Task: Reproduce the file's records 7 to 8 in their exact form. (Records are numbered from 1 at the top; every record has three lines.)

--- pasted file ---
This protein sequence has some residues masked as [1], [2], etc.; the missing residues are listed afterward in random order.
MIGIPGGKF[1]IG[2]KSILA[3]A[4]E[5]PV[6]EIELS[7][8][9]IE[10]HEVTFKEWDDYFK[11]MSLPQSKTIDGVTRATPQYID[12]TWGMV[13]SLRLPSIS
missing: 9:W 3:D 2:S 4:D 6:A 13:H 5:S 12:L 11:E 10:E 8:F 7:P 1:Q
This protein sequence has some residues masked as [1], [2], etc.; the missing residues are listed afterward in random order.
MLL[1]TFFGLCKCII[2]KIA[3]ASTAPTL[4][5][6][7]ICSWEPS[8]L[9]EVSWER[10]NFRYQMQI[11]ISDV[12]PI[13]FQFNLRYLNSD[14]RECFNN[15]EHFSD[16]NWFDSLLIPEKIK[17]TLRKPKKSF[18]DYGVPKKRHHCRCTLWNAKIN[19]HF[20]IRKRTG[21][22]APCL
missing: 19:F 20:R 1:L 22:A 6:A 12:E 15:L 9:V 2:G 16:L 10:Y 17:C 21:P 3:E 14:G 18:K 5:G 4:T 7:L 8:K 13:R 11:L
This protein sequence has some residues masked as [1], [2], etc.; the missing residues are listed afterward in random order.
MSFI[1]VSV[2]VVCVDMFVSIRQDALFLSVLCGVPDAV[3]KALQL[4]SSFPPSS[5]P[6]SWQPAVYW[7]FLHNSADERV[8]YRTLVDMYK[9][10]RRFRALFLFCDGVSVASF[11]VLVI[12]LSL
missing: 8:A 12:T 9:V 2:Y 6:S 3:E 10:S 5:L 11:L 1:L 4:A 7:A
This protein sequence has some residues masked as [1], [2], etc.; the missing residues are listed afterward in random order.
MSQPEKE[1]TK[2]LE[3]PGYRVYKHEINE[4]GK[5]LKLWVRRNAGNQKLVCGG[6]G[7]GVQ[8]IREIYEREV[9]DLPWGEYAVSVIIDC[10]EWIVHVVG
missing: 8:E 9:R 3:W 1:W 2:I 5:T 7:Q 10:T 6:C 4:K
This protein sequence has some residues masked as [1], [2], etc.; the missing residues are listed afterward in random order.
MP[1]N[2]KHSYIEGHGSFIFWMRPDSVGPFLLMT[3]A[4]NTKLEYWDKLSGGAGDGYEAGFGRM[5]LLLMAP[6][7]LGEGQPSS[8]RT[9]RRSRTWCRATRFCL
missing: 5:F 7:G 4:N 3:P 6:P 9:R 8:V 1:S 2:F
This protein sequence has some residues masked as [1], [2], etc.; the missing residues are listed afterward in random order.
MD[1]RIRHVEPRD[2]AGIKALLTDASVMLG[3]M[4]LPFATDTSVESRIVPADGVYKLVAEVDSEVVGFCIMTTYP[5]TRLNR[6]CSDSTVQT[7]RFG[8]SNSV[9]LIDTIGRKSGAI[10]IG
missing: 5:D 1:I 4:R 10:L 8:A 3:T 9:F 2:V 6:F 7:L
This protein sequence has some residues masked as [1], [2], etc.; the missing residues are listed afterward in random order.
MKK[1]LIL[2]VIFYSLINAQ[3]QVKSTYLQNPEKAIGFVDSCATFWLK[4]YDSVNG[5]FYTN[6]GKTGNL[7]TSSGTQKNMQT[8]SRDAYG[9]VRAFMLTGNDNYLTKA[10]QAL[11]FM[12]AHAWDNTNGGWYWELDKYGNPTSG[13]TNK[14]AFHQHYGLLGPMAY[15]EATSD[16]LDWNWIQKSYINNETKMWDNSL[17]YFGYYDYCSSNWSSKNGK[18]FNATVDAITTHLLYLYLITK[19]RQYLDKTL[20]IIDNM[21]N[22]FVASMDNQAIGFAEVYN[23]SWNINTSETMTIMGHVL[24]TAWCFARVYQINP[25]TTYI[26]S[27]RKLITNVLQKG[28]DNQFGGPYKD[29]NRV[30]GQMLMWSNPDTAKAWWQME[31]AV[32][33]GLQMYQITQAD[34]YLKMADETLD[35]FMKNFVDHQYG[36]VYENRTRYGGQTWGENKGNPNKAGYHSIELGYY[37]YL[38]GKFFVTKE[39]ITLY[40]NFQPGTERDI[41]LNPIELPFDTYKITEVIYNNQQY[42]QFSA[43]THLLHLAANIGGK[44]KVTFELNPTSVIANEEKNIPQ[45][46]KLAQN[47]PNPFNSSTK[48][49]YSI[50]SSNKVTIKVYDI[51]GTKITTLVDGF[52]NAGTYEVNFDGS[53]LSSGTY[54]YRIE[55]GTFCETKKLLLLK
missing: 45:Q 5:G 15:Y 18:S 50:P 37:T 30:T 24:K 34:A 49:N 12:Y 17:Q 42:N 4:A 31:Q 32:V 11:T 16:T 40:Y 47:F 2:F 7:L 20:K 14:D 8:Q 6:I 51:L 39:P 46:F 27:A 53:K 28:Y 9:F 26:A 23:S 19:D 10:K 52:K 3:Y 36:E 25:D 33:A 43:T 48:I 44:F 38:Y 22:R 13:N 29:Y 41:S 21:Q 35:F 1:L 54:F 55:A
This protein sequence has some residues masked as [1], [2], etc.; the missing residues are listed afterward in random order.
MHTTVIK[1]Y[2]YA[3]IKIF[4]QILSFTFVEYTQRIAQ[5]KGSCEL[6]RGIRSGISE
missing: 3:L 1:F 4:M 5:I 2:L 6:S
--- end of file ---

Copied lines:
This protein sequence has some residues masked as [1], [2], etc.; the missing residues are listed afterward in random order.
MKK[1]LIL[2]VIFYSLINAQ[3]QVKSTYLQNPEKAIGFVDSCATFWLK[4]YDSVNG[5]FYTN[6]GKTGNL[7]TSSGTQKNMQT[8]SRDAYG[9]VRAFMLTGNDNYLTKA[10]QAL[11]FM[12]AHAWDNTNGGWYWELDKYGNPTSG[13]TNK[14]AFHQHYGLLGPMAY[15]EATSD[16]LDWNWIQKSYINNETKMWDNSL[17]YFGYYDYCSSNWSSKNGK[18]FNATVDAITTHLLYLYLITK[19]RQYLDKTL[20]IIDNM[21]N[22]FVASMDNQAIGFAEVYN[23]SWNINTSETMTIMGHVL[24]TAWCFARVYQINP[25]TTYI[26]S[27]RKLITNVLQKG[28]DNQFGGPYKD[29]NRV[30]GQMLMWSNPDTAKAWWQME[31]AV[32][33]GLQMYQITQAD[34]YLKMADETLD[35]FMKNFVDHQYG[36]VYENRTRYGGQTWGENKGNPNKAGYHSIELGYY[37]YL[38]GKFFVTKE[39]ITLY[40]NFQPGTERDI[41]LNPIELPFDTYKITEVIYNNQQY[42]QFSA[43]THLLHLAANIGGK[44]KVTFELNPTSVIANEEKNIPQ[45][46]KLAQN[47]PNPFNSSTK[48][49]YSI[50]SSNKVTIKVYDI[51]GTKITTLVDGF[52]NAGTYEVNFDGS[53]LSSGTY[54]YRIE[55]GTFCETKKLLLLK
missing: 45:Q 5:G 15:Y 18:S 50:P 37:T 30:T 24:K 34:A 49:N 12:Y 17:Q 42:N 4:A 31:Q 32:V 11:T 16:T 40:Y 47:F 2:F 7:L 20:K 14:D 8:Q 6:I 51:L 39:P 46:F 27:A 53:K 28:Y 9:F 26:A 23:S 19:D 10:K 52:K 3:Y 36:E 25:D 33:A 43:T 48:I 44:F 38:Y 22:R 13:N 29:Y 41:S 21:Q 35:F 1:L 54:F 55:A
This protein sequence has some residues masked as [1], [2], etc.; the missing residues are listed afterward in random order.
MHTTVIK[1]Y[2]YA[3]IKIF[4]QILSFTFVEYTQRIAQ[5]KGSCEL[6]RGIRSGISE
missing: 3:L 1:F 4:M 5:I 2:L 6:S